The Day I Became A Bird, an illustrated story about relationships and feelings. Ingrid Chabbert (Author). Raúl Nieto Guridi (Illustrator).
So I have a project where I practice talking with transparency and listening from the teller’s view. This is not easy.
I practice with a partner. We choose a topic (like this one), and begin with something that feels somewhere between silly and arduous: we describe.
Yep. We say what we see. (Are you getting the oh-man-this-is-easy thought? Maybe let that go.)
To describe means slowing down and paying attention. Maybe silence the phone. Off switch it. (Tie it up and hide it?)
Marie Howe, a writing teacher at Sarah Lawrence College and poet laureate of New York, talks about how hard it is for students to describe. So hard that she assigns them a simple task for months: Write ten things that you see each day.
“Just tell me what you saw this morning in two lines…I saw a water glass on a brown table and the light came through it in three places. No metaphor… We want to say, ‘It was like this; it was like that.’” Howe says no, no, no. No abstractions. And then she ponders why it’s hard. ‘We want to look away. To be with a glass of water, to be with anything—and then [the students] say, ‘Well, there’s nothing important enough.’ And that’s the whole thing. The point. Because to describe means that you have to resist metaphor and actually endure the thing itself, which hurts us for some reason.”
When I describe, I have to be present with what I’m looking at. When I listen to my partner, I have to be present with the topic and the teller.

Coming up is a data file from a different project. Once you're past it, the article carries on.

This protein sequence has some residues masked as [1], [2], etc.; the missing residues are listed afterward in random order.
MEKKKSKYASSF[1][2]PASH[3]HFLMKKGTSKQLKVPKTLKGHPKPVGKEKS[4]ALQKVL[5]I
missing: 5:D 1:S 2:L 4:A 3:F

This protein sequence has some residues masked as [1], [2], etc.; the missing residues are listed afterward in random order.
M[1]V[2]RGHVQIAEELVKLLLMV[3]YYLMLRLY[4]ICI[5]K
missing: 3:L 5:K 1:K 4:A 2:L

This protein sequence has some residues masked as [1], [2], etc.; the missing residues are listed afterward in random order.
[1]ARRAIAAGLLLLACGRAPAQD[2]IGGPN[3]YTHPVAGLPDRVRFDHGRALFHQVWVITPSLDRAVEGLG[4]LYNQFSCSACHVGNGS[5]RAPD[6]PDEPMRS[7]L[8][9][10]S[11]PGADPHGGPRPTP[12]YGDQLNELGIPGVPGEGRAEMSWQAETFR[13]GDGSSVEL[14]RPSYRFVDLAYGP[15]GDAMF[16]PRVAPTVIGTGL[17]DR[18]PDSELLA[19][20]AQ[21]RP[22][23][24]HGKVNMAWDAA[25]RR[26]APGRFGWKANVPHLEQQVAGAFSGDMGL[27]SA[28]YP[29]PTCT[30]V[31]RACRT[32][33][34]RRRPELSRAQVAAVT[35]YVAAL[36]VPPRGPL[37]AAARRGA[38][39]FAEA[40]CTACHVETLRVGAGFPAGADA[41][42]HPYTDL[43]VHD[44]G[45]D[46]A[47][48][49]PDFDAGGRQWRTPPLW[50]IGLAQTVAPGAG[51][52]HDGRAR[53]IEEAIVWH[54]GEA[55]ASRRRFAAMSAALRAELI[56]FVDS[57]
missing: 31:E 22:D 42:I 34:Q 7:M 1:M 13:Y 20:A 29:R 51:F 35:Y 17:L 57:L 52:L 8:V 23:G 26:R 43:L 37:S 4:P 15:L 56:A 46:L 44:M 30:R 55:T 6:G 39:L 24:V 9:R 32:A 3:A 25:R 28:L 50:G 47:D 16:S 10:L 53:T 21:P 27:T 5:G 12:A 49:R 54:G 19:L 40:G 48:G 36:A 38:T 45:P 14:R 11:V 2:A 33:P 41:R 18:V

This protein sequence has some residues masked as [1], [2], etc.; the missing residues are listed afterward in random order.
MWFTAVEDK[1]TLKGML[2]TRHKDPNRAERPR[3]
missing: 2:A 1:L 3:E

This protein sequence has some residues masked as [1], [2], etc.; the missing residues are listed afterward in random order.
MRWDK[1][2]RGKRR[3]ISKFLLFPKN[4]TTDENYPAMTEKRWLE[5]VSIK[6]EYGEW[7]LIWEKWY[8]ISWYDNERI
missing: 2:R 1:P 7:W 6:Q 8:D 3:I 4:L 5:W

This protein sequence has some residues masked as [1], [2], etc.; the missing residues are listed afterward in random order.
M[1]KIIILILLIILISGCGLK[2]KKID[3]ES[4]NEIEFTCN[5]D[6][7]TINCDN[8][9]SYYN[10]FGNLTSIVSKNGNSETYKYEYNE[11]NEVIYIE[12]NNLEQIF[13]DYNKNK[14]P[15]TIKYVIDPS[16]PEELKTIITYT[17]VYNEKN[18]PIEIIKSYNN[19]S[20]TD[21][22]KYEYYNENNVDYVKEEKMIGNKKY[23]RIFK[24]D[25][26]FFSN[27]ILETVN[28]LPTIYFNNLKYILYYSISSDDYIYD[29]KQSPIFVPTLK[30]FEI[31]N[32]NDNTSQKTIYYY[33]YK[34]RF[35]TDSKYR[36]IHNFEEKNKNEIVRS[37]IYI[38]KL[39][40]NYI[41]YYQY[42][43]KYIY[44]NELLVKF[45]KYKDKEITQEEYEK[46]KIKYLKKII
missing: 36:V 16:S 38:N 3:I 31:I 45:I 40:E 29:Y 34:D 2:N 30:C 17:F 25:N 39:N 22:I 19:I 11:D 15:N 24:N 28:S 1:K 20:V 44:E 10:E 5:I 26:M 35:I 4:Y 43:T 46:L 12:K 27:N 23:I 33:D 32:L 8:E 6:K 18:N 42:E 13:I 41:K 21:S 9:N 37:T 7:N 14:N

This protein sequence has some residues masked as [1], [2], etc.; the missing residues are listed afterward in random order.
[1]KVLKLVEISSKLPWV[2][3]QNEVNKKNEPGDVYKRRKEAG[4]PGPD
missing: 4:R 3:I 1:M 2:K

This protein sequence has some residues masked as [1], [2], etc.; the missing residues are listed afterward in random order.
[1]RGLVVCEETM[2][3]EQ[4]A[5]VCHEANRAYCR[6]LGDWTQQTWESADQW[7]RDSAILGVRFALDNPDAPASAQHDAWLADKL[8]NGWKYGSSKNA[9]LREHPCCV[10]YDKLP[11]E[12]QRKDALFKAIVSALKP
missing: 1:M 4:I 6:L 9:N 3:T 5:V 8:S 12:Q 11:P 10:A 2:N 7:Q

And that’s not the only challenge. There’s often a notion that I think you see what I do. (Maybe let that thought go, too.) Because we see things differently.
“People seem to believe that if what they are asked to describe is in front of you and them, then they think there is no need to say what they see because they wrongly assume that we all see the same things in the same way. We do not. We look at things differently, we notice different aspects, and we use different words when we tell about what we see (Terry Barrett, CRITS, Bloomsbury Publishing, London, 2018).
Describing becomes a foundation for being awake to what is happening, feeling heard, seeing anew, and a catalyst for connection. From my practice so far, I am going to say that’s a promise.
Marie Howe’s quotes are from a marvelous On Being (Krista Tippet) podcast. (On Being, an interview, The Power of Words)